This species is a mid-sized ibis. It is 48–66 cm (19–26 in) long, averaging around 59.4 cm (23.4 in) with an 80–105 cm (31–41 in) wingspan. The culmen measures 9.7 to 14.4 cm (3.8 to 5.7 in) in length, each wing measures 24.8–30.6 cm (9.8–12.0 in), the tail is 9–11.2 cm (3.5–4.4 in) and the tarsus measures 6.8–11.3 cm (2.7–4.4 in). The body mass of this ibis can range from 485 to 970 g (1.069 to 2.138 lb). Breeding adults have reddish-brown bodies and shiny bottle-green wings. Non-breeders and juveniles have duller bodies. This species has a brownish bill, dark facial skin bordered above and below in blue-gray (non-breeding) to cobalt blue (breeding), and red-brown legs. Unlike herons, ibises fly with necks outstretched, their flight being graceful and often in V-formation.
Sounds made by this rather quiet ibis include a variety of croaks and grunts, including a hoarse grrrr made when breeding.
The Glossy Ibis is one of the species to which the Agreement on the Conservation of African-Eurasian Migratory Waterbirds (AEWA) applies. Glossy Ibises are threatened by wetland habitat degradation and loss through drainage, increased salinity, groundwater extraction and invasion by exotic plants.
The common name Black Curlew may be a reference to the Glossy Ibis and this name appears in Anglo-Saxon literature, indicating that it may have bred in early medieval England but Walden & Albarella do not mention this species.
- BirdLife International (2012). "Plegadis falcinellus". IUCN Red List of Threatened Species. Version 2013.2. International Union for Conservation of Nature. Retrieved 26 November 2013.
- S L Olson, H F James and C A Meister (1981). "Winter field notes and specimen weights of Cayman Island birds". Bulletin of The British Ornithologists' Club 101: 339–346. "Wetmore observed an adult and an immature with herons in the West Bay district, 3 February 1972. Johnston et al. (1971) list but one sighting on GC (Grand Cayman) and 2 on CB (Cayman Brac)."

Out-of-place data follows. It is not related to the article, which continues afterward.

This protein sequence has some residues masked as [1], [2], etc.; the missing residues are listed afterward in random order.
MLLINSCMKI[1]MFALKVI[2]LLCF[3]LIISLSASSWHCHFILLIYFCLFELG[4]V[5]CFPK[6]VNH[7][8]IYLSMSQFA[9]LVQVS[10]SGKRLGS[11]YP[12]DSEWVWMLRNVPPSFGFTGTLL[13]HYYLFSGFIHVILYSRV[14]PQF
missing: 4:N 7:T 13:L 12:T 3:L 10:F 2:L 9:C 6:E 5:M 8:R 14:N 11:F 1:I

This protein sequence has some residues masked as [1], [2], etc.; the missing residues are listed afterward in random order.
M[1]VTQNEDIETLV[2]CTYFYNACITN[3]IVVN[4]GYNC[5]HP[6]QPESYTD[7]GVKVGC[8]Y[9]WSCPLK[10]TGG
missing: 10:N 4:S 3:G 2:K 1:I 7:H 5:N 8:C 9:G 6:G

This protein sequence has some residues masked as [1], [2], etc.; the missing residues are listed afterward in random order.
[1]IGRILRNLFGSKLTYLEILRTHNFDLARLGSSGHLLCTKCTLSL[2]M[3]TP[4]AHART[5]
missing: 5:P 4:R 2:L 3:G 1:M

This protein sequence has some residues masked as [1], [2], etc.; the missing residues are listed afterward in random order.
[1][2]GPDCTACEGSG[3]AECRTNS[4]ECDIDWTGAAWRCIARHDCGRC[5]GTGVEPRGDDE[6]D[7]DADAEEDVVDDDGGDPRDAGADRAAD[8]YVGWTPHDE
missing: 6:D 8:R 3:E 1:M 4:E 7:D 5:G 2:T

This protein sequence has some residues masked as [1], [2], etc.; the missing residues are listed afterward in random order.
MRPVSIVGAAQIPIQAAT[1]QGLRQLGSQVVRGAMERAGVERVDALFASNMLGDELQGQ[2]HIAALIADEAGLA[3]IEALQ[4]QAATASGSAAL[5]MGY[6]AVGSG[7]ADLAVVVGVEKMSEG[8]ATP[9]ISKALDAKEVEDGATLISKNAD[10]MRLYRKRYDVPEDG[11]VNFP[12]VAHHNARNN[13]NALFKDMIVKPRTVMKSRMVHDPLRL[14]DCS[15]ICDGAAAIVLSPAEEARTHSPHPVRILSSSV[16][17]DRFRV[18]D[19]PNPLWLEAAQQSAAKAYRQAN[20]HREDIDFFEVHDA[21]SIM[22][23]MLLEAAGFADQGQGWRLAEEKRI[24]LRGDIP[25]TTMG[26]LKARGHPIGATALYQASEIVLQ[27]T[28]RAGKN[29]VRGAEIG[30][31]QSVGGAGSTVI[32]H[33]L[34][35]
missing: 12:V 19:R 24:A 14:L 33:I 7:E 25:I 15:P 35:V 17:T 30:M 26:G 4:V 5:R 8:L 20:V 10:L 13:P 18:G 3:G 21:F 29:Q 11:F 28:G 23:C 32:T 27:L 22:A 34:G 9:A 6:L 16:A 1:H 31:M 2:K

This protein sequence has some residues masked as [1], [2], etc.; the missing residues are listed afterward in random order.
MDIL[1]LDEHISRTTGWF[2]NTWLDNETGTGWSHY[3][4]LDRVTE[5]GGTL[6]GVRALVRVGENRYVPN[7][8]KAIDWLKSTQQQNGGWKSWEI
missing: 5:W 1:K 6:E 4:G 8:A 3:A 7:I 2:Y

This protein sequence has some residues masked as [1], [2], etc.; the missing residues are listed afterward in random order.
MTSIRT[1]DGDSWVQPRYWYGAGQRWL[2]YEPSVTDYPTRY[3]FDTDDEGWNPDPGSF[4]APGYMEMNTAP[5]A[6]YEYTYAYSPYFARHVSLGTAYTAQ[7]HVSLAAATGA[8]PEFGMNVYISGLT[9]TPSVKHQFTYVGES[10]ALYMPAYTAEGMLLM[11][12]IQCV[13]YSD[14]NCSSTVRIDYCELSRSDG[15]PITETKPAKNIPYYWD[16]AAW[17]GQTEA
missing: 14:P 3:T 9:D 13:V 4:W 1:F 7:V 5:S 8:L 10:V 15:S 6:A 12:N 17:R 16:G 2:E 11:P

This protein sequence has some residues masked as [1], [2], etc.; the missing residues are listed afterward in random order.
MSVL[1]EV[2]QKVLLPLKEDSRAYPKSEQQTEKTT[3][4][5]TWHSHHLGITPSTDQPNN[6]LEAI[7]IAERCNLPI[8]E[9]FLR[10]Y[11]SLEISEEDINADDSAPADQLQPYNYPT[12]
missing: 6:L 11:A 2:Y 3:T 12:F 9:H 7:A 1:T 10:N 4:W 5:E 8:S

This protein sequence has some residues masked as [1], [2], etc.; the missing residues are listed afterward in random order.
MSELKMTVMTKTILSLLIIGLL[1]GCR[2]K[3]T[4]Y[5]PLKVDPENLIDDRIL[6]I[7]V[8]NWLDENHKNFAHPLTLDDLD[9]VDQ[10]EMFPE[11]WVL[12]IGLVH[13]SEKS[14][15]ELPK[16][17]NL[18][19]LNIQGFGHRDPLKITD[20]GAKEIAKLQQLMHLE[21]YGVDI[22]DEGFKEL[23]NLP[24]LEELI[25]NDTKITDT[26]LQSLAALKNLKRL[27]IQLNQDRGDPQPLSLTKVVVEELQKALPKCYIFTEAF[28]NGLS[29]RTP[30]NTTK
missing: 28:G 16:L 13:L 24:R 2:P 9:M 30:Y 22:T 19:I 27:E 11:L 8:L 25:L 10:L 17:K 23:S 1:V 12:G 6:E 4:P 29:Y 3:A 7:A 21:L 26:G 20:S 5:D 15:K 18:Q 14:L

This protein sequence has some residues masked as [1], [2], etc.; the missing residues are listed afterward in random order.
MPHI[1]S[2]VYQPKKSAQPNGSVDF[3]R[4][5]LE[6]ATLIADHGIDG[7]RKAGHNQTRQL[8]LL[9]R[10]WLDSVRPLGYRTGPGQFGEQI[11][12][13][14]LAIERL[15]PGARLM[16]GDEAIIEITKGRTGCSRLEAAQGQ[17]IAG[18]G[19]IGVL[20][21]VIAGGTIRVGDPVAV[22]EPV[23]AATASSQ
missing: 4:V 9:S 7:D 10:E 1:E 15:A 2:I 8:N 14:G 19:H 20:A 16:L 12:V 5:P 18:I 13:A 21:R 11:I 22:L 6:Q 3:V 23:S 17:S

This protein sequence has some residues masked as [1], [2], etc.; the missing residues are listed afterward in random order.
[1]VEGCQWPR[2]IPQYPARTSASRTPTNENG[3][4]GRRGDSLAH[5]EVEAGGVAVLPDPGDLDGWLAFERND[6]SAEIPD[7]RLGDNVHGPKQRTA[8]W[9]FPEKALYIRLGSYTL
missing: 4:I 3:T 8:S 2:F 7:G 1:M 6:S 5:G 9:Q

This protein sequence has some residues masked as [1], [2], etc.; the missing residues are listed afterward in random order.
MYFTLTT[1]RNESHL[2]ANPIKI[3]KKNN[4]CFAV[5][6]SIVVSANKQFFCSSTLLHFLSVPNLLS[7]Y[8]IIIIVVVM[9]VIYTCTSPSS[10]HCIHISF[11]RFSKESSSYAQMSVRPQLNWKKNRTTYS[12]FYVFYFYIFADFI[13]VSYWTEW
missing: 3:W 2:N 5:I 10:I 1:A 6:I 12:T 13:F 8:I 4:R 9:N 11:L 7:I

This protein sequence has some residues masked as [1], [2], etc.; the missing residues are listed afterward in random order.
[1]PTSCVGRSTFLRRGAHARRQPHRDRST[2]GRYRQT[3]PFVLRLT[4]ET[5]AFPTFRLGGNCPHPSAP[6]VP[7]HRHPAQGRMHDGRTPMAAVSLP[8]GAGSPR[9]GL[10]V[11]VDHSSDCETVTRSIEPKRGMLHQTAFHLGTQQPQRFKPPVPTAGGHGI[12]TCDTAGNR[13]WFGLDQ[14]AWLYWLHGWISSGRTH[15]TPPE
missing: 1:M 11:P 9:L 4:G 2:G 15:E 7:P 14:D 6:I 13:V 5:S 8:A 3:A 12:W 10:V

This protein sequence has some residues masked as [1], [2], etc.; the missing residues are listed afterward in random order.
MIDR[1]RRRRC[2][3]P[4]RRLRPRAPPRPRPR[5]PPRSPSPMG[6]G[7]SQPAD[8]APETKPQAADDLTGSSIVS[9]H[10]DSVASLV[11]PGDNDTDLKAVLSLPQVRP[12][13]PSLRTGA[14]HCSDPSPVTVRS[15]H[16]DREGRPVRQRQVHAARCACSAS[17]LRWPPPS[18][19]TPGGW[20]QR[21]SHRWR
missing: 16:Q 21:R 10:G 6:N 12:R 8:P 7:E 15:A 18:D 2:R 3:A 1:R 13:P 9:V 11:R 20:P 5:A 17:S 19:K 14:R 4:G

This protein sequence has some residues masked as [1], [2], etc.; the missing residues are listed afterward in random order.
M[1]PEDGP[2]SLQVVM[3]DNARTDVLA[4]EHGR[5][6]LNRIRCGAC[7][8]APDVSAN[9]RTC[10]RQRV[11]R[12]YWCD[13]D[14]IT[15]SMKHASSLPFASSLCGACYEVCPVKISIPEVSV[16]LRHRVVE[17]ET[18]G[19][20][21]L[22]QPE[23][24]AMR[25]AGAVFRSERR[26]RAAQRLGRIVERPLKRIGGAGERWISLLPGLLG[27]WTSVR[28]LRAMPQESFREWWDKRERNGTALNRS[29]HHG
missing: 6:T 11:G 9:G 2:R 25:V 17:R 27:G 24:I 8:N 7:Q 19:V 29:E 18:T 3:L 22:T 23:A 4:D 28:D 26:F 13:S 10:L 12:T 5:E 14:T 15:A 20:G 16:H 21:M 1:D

- Patten, Michael A. "Range Expansion of the Glossy Ibis in North America". North American Birds 54 (3): 241–247.
- Taft, Dave (June 28, 2013). "Glossy Ibises Are Like 21st-Century Pterodactyls". The New York Times. Retrieved June 29, 2013.
- Hudson N. & the Rarities Committee, Report on Rare Birds in Great Britain 2010, British Birds 104, pp. 557–629
- BirdLife International (2012). Plegadis falcinellus. In: IUCN 2012. IUCN Red List of Threatened Species. Version 2012.2.
- Glossy ibis videos, photos and facts – Plegadis falcinellus. ARKive. Retrieved on 2013-03-05.
- Hancock, Kushlan & Kahl (1992). Storks, Ibises, and Spoonbills of the World. Academic Press. ISBN 978-0-12-322730-0.
- Yalden D.W. & Albarella U. (2009), The History of British Birds, Oxford University Press, ISBN 978-0-19-958116-0
- Handbook of the Birds of Europe, the Middle East, and North Africa: The Birds of the Western Palearctic
- Field Guide to the Birds of North America, 4th Edition
|Wikimedia Commons has media related to Glossy Ibis.|
|Wikispecies has information related to: Plegadis falcinellus|
- BirdLife species factsheet for Plegadis falcinellus
- Glossy Ibis – Species text in The Atlas of Southern African Birds.
- Glossy Ibis Species Account – Cornell Lab of Ornithology
- Glossy Ibis videos, photos, and sounds at the Internet Bird Collection
- Glossy Ibis Information from eNature.com
- Field Guide Photo Page on Flickr
- Glossy Ibis photo gallery at VIREO (Drexel University)